Preparing student teachers to use mobile technologies in teaching and learning : a single site case study. (2020)
Type of ContentTheses / Dissertations
Degree NameDoctor of Philosophy
PublisherUniversity of Canterbury
The need to prepare student teachers for school classrooms that now require mobile technologies has stimulated teacher education providers to integrate technology into initial teacher education (ITE) programmes. However, with the increasing use of mobile technologies in schools, effective preparation of student teachers for their future school classrooms is unclear and under-researched. Research indicates that student teachers feel inadequately prepared for the realities of future teaching. Studies have identified several strategies that teacher educators may use and a common set of competencies for teacher educators to facilitate learning effectively with technology (Foulger et al., 2017). However, a few studies have explored mobile pedagogical approaches that teacher educators use to prepare student teachers for their future school classrooms but less is known about how teacher educators integrate mobile technologies into their practices to support student teachers’ teaching and learning during their teaching practice.
The purpose of this case study was to explore how teacher educators used mobile technologies to influence the teaching and learning experiences of student teachers. In particular, the study sought to investigate the pedagogical strategies that teacher educators used to prepare student teachers to integrate mobile technologies into their teaching and learning. This thesis presents a single instrumental case study of teacher educators’ practices with mobile technologies in an ITE department set in an institution of higher learning in New Zealand. The study employed multiple data sources from both teacher educators and student teachers. Data were collected through semi-structured interviews with eight teacher educators who taught multiple courses across four 1-year ITE programmes. Furthermore, online and face-to-face teaching practices of three teacher educators were observed. Survey data of student teachers’ perceptions of their learning with mobile technologies were obtained from 110 student teachers enrolled in ITE programmes and analysed using descriptive statistics. Four focus groups were held with 20 student teachers. Analysis of emerging themes using NVivo 12 Plus software identified four interrelated themes: collaboration, authentic learning, aligning coursework with school practices, and learning technology by design.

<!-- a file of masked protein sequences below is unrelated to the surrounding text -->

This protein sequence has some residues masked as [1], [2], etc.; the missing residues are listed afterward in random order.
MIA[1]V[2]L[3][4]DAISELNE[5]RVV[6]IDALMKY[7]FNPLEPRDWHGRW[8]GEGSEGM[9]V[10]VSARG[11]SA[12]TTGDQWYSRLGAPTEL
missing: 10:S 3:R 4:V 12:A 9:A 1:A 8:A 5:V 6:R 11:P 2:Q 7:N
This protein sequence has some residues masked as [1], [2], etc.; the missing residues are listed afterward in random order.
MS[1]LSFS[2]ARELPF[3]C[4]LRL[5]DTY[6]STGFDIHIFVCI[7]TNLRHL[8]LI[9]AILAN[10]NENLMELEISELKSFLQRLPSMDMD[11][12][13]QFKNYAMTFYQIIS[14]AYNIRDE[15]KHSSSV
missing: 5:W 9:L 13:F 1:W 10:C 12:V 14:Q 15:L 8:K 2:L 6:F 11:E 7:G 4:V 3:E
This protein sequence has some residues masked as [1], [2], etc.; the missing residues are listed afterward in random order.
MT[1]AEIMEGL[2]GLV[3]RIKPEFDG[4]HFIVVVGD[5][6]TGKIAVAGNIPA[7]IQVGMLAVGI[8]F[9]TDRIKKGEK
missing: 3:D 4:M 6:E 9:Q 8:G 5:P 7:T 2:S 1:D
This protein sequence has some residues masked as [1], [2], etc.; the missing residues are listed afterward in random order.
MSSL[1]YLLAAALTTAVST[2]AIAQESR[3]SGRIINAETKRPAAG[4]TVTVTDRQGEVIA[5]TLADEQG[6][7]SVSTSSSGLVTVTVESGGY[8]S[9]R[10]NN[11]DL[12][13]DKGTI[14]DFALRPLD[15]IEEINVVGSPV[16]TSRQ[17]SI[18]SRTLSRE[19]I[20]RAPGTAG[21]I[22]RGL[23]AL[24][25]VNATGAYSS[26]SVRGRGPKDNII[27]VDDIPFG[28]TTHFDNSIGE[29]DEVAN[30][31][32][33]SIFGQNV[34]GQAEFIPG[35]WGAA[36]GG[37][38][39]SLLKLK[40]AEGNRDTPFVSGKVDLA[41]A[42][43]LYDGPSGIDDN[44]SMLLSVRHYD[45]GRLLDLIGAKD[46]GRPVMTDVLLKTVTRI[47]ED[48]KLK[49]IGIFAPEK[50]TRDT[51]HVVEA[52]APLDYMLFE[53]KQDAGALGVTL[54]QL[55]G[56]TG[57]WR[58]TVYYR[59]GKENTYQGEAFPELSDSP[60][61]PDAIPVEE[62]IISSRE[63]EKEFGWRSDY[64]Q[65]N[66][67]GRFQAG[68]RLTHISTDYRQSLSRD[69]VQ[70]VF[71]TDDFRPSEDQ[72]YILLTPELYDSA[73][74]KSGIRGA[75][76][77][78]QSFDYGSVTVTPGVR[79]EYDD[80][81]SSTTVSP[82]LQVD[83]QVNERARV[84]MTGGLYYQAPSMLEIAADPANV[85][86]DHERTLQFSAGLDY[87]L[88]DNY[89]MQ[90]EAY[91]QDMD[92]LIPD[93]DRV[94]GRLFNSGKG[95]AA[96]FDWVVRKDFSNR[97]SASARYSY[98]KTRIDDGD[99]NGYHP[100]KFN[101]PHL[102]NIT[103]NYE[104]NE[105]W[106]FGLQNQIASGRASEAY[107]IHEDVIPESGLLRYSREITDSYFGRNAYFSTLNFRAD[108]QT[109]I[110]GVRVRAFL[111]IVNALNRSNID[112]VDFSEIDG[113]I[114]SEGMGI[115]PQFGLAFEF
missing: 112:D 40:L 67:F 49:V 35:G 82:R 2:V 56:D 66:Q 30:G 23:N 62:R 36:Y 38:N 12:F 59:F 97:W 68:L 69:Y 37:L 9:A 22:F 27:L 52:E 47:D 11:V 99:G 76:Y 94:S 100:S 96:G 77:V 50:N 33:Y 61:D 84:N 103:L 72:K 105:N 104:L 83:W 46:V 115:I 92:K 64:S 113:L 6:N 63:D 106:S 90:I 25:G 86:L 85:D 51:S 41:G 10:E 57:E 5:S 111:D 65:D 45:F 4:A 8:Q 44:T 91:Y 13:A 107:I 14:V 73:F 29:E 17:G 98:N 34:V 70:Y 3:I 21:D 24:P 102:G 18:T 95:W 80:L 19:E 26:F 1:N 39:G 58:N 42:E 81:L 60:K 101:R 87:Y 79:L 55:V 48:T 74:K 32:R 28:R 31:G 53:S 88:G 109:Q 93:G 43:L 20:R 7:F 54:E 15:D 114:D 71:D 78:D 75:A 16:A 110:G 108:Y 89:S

The findings confirmed earlier research showing that teacher educators used mobile technologies to enhance and support collaborative and authentic learning experiences of student teachers. Weaving mobile learning in all the courses enabled student teachers to experience how mobile technologies can support teaching and learning, and also to develop pedagogical skills and practices that they could transfer to their future classroom practices. The findings of this case study indicated that teacher educators supported student teachers to learn how to use mobile technologies to design learning resources that were appropriate to the subjects they taught. Data from focus groups with student teachers revealed that learning with mobile technologies across their courses enabled them to build their confidence to use them in the classroom. Student teachers on teaching practice used some of the applications (apps) and digital learning resources they had designed in their coursework. The findings suggest that the coherence between ITE and school practices enabled student teachers to transfer mobile learning pedagogies from coursework to their teaching practice in schools.
This case study contributes to the discussions about preparing student teachers to understand the underlying practices of teaching in innovative learning environments (ILEs). Teacher educators emulated approaches of ILEs to create coherence between ITE programmes and practices in schools by emphasising collaborative learning. The study also contributes to the theoretical implications by identifying the relevance of the iPAC framework to study mobile learning practices in ITE with both teacher educators and student teachers across multiple programmes and courses. Furthermore, this study provides evidence of successful “far transfer” including the use of mobile technologies during their coursework by teacher educators and student teachers, in which the student teachers transferred that learning into their own pedagogy when on teaching practice.
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